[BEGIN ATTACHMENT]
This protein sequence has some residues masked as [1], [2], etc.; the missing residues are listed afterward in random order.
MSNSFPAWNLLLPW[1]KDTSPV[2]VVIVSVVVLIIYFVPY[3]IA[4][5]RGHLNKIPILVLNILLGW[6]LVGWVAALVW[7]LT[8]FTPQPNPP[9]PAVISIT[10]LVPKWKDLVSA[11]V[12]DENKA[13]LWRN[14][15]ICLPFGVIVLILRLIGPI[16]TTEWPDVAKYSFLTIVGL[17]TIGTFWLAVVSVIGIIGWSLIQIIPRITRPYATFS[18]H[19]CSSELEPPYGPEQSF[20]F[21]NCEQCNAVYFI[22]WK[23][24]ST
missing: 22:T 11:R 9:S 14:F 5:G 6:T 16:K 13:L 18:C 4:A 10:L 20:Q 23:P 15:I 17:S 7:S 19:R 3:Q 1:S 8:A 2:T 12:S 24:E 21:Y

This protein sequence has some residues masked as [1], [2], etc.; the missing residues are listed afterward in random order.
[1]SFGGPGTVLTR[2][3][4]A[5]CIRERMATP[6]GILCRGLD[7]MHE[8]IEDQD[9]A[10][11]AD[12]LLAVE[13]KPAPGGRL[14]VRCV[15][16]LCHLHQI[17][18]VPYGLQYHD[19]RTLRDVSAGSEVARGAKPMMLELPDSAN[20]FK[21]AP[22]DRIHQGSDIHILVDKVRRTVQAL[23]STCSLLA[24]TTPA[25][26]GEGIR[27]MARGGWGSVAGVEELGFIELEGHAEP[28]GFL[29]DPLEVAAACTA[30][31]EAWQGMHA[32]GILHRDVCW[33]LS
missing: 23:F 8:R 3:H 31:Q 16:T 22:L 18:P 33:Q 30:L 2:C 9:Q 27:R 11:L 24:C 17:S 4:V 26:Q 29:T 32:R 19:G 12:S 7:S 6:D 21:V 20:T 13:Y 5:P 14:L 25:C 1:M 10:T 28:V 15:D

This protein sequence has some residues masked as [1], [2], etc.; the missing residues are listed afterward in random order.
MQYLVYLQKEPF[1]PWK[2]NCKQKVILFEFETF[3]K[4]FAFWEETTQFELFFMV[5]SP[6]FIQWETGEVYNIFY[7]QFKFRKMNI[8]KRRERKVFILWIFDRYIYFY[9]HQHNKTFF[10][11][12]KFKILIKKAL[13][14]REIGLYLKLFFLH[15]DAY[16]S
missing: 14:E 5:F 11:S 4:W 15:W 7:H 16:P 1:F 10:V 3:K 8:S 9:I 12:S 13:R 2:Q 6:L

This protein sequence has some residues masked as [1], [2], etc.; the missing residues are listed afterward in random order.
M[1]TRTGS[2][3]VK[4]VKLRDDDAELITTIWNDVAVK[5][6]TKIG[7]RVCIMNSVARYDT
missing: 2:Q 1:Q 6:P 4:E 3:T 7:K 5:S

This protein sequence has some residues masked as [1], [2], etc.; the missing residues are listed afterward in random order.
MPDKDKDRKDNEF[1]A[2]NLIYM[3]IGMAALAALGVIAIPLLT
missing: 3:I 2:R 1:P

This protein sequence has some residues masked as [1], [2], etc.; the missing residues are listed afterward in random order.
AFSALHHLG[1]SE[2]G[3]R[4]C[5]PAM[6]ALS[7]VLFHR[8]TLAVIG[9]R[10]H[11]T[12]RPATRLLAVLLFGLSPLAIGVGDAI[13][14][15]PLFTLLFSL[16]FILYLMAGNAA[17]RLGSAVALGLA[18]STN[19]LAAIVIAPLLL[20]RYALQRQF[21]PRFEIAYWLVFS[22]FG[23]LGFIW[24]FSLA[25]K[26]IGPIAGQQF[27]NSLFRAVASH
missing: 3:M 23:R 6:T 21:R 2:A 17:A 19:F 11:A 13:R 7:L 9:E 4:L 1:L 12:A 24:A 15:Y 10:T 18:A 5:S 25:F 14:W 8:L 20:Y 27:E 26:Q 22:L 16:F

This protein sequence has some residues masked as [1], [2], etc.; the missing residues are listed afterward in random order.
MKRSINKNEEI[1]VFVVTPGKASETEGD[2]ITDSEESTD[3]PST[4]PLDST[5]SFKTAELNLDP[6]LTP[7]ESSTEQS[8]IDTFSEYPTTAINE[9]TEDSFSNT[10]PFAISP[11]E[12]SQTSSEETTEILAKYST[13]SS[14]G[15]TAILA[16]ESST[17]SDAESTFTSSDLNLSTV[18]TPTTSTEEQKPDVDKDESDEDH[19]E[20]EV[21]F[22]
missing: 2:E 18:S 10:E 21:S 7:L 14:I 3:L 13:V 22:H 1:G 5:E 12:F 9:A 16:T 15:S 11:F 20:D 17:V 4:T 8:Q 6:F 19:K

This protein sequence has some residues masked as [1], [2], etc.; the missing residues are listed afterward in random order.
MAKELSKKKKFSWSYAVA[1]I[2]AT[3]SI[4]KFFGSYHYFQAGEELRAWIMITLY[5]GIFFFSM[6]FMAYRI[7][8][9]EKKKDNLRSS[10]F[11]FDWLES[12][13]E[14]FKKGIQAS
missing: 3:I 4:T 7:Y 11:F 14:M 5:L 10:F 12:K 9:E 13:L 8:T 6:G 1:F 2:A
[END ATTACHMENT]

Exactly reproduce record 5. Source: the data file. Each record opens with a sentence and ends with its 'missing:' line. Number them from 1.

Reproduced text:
This protein sequence has some residues masked as [1], [2], etc.; the missing residues are listed afterward in random order.
MPDKDKDRKDNEF[1]A[2]NLIYM[3]IGMAALAALGVIAIPLLT
missing: 3:I 2:R 1:P